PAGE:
A hierarchy of buses of six sizes feed one other. The city controls the routes and fares, while the private companies hire drivers and maintain equipment. Natural land-use patterns within the city of Curitiba support public transit systems. Buildings along the dedicated busways are up to six stories tall giving way, within a few blocks, to single story homes; this mix of densities ensures sufficient user population within walking distance of bus stops. As governor of Paraná, Lerner used a policy of attracting investment to turn the state into one of Brazil's industrial hubs, generating investments of over US$20 billion between 1995 and 2001. Following upon his experience in Curitiba, Lerner focused on issues like transport, health, sanitation and industrialization. UNICEF awarded Lerner the Child and Peace Prize in 1996 for his programs "'Da Rua para a Escola'", "'Protegendo a Vida'", "'Universidade do Professor'". In 2011, Lerner was sentenced to three-and-a-half years in prison for the illegal layoff of a public tender during his mandate as governor.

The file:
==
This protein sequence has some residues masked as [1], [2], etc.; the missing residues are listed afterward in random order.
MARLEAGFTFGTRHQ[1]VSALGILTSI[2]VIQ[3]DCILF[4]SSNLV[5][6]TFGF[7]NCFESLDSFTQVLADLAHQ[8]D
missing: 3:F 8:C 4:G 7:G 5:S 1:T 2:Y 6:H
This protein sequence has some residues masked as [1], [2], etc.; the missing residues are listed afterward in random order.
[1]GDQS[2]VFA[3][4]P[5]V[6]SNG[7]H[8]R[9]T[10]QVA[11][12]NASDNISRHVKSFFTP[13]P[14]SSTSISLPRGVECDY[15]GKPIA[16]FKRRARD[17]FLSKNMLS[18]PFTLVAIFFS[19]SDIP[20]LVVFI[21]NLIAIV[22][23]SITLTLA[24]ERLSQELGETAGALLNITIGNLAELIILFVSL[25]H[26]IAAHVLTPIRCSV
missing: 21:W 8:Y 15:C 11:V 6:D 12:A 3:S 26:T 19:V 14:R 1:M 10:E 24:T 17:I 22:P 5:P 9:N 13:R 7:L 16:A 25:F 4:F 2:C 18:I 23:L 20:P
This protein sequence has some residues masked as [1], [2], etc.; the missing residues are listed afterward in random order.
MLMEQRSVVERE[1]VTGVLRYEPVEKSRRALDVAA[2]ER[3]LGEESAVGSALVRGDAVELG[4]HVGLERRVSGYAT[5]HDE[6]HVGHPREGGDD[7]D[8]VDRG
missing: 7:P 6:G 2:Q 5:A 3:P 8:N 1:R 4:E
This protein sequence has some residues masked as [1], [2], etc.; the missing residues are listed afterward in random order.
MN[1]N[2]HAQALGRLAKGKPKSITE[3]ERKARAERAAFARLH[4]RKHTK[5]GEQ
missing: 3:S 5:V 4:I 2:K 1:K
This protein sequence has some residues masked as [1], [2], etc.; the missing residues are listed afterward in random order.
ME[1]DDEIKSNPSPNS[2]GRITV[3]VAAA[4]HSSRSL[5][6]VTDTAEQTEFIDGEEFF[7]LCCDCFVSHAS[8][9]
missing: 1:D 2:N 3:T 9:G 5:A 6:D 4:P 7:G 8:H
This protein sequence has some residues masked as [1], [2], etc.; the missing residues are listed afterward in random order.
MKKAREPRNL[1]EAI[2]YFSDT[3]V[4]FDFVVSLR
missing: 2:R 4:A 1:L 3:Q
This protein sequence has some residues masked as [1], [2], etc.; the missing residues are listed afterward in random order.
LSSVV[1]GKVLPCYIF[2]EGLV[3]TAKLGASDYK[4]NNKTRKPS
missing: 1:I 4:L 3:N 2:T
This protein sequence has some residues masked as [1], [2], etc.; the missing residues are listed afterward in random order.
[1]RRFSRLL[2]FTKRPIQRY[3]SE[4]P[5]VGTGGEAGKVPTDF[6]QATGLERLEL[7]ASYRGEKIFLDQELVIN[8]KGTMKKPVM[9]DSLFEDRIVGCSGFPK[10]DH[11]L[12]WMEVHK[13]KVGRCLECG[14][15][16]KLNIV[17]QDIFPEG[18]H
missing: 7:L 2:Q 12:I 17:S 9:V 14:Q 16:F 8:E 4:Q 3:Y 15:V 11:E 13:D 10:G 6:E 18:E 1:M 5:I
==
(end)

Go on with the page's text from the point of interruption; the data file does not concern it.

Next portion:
He wasn't arrested due to his age. At the General Assembly of the International Union of Architects in July 2002, Lerner was elected president for a period of three years. Lerner is a professor of Urban and Regional Planning at the Universidade Federal do Paraná, his alma mater, has been a guest professor at the University of California, Berkeley. In April 2005, Jaime Lerner participated in the Symposium of China Bus Rapid Transit Initiative to promote the BRT project in some larger cities, he was specially interviewed which made an impact on urban planners across China. Lerner is a member of the Board of Directors of World Resources Institute. Acupuntura urbana Urban Acupuncture. O vizinho: parente por parte de rua Lerner has won a variety of Brazilian and international prizes: 1990: United Nations Environmental Award, awarded by the United Nations Environmental Program 1990: Annual Prize of the International Institute for Energy Con